In this paper we focus on the 10-h period following 0800 UTC 21 December 1992, which encompassed a rainfall event centered at 1100 UTC and the sampling of the oceanic signature of that event some hours later by both Wecoma and Moana Wave. Wind speed, wind direction, and surface heat flux for the period from 0800 to 1800 UTC are shown in Fig. 3. The wind speed was nearly steady with a mean of about 9.5 m s−1. The mean surface stress during this period was 0.12 N m−2. Wind direction shifted from about 300° at 0800 to a nearly constant 320° from 1000 to 1800 UTC. The mean surface heat flux was about 225 W m−2 upward with modest variability. With the exception of rainfall, atmospheric forcing of the ocean was nearly constant from 0800 to 1800 UTC 21 December 1992.
The rainfall field that produced the fresh lens analyzed in this paper is shown in Fig. 4 together with the tracks of Wecoma and Moana Wave, and the locations of the ships that carried the rain radars. There is a maximum in radar rain rate on the Wecoma’s track, which was deposited there about 5 h before its oceanic signature was measured by Wecoma. The 1-h averaging interval used to obtain the rain rate in Fig. 4 was chosen to match the time during which rain rate exceeded 10 mm h−1 on Wecoma’s track. This rainfall pattern illustrates the high degree of spatial variability characteristic of tropical rain rate.
A view of the radar rainfall field as a function of time and space is shown in Fig. 5. Rain rate is contoured as a function of time and longitude along Wecoma’s eastward track, which is also shown. The most intense rainfall along Wecoma’s track was centered near 155.88°E at 1045 UTC, about 4 h before the ship passed this point. The extent of the most intense rain rate (>10 mm h−1) was 20 km in distance along the ship’s track and just over 1 h in time. Within the 10 mm h−1 contour (Fig. 5a) the highest rain rate was 100 mm h−1 at 155.864°E and 1100 UTC. The average rain rate within the 10 mm h−1 contour was 22 mm h−1. The oceanic signature of this event was also sampled by Moana Wave from 1600 to 1800 UTC (Fig. 5b), about 2 h after being sampled by Wecoma.
We estimated acumulated radar rainfall along Wecoma’s track for fixed time intervals (2, 4, 6, and 8 h) preceding the ship’s passage (Fig. 6a). It is clear from Fig. 6a that the rainfall that occurred in the 6 h before Wecoma’s passage defines a rain accumulation patch centered at 155.88°E.
b. T–S characteristics
The temperature and salinity data from the 2-m bow sensors and the Seasoar data from the upper 60 m along Wecoma’s track allow us to describe the general structure of the fresh lens in terms of its surface characteristics, its vertical structure, water mass characteristics, and freshwater content.
Profiles of the 2-m temperature and salinity across the lens show a broad minimum in both T and S centered on 156.0°E at 1545 UTC (Fig. 6). The width of this minimum (∼15 km) is similar to the width of the maximum in rainfall accumulated during the 5 h prior Wecoma’s passage, though their positions differed by ∼12 km (suggesting eastward advection of the lens; see section 3c below). Within this broad minimum, the small-scale fluctuations of T and S are highly correlated; this similarity suggests that temperature and salinity are diffusing as passive scalars. The overall trend in temperature, decreasing ∼0.1°C between 1300 and 1800 UTC (2300 and 0400 local time) is probably due to the surface cooling, which averaged ∼225 W m−2 over this period (Fig. 3).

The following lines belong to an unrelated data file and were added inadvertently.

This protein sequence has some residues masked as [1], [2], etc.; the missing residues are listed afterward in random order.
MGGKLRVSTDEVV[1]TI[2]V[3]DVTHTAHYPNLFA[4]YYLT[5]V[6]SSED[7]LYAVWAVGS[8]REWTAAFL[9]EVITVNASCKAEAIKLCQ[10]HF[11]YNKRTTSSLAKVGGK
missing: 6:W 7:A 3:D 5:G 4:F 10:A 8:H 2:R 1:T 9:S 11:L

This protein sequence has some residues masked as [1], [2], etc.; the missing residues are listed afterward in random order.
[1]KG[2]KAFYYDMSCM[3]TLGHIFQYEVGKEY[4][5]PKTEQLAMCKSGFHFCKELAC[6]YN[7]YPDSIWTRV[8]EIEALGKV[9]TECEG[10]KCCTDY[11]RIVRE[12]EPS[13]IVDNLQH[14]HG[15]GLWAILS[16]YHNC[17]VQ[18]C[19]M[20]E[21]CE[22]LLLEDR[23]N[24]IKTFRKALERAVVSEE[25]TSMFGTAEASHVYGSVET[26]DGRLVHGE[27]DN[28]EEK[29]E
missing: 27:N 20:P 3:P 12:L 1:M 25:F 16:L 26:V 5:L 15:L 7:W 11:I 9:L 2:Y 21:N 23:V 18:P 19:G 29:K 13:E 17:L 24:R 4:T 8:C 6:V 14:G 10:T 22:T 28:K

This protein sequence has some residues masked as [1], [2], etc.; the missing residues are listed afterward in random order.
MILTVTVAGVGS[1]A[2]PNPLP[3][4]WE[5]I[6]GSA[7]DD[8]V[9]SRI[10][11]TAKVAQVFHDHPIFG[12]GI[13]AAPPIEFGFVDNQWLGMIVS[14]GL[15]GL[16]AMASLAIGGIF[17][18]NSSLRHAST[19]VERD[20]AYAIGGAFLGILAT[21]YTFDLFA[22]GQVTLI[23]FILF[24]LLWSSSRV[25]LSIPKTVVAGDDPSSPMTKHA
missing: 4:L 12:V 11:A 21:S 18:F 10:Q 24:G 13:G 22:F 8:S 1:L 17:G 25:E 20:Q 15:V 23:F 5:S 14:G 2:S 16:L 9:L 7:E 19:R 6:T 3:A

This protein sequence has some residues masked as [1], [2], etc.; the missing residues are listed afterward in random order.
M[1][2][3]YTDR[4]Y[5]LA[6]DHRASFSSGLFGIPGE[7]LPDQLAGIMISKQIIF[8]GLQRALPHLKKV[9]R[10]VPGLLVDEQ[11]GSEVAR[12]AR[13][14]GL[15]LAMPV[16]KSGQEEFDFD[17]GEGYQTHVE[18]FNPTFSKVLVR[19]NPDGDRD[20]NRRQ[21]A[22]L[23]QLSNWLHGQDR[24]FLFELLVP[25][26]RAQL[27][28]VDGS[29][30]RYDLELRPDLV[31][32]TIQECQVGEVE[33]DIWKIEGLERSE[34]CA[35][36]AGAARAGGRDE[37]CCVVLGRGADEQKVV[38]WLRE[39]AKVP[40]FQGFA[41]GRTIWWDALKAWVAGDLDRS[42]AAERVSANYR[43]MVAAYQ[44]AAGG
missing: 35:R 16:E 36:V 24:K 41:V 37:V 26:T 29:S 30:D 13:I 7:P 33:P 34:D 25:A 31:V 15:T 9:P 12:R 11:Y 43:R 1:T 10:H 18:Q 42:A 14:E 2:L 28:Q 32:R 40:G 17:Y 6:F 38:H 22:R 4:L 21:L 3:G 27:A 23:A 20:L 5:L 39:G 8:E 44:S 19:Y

In the subsurface temperature, salinity, and density distributions from Seasoar, the fresh lens appears as a low-salinity, low-density anomaly that extends from the surface to a depth of 40 m (Fig. 7). The fresh lens is also characterized by low temperature in the upper 15 m. This shallow temperature anomaly is underlain by a layer or tongue of warm (T > 29.3°C) water that extends from 20-m to 60-m depth under the fresh lens; this warm tongue is almost certainly a remnant of the surface layer that had been warmed by net heating prior to the beginning of the wind burst.
The surface mixed layer depth (SMLD) shown in Fig. 7 is defined as the depth at which the potential density anomaly (σθ) exceeds its surface value by 0.01 kg m−3 (Peters et al. 1988; Moum et al. 1989). The mixed layer depth defined by this criterion generally coincides with the bottom of the near-surface region of high turbulent dissipation (Peters et al. 1988; Moum et al. 1989; Wijesekera and Gregg 1996; Smyth et al. 1996ab) but it is important to note that turbulent dissipation may be small within the SMLD, and that dissipation may be large below the SMLD if the vertical shear is large. The SMLD varied between 15 and 50 m over this portion of Wecoma’s track (Fig. 7). The surface heat flux and wind stress were nearly steady (Fig. 3), but there are variations in SMLD due to the buoyancy flux associated with rainfall. The shallowest SMLD, about 15–20 m, was found at about 156.0°E within the freshwater lens (Fig. 7). There is a clear association between the density stratification and the amount of rainfall that occurred 4–6 h preceding Wecoma’s passage (Fig. 7). The deepest SMLDs were found in regions where there was low rainfall, such as at the end (1800 UTC) of the record.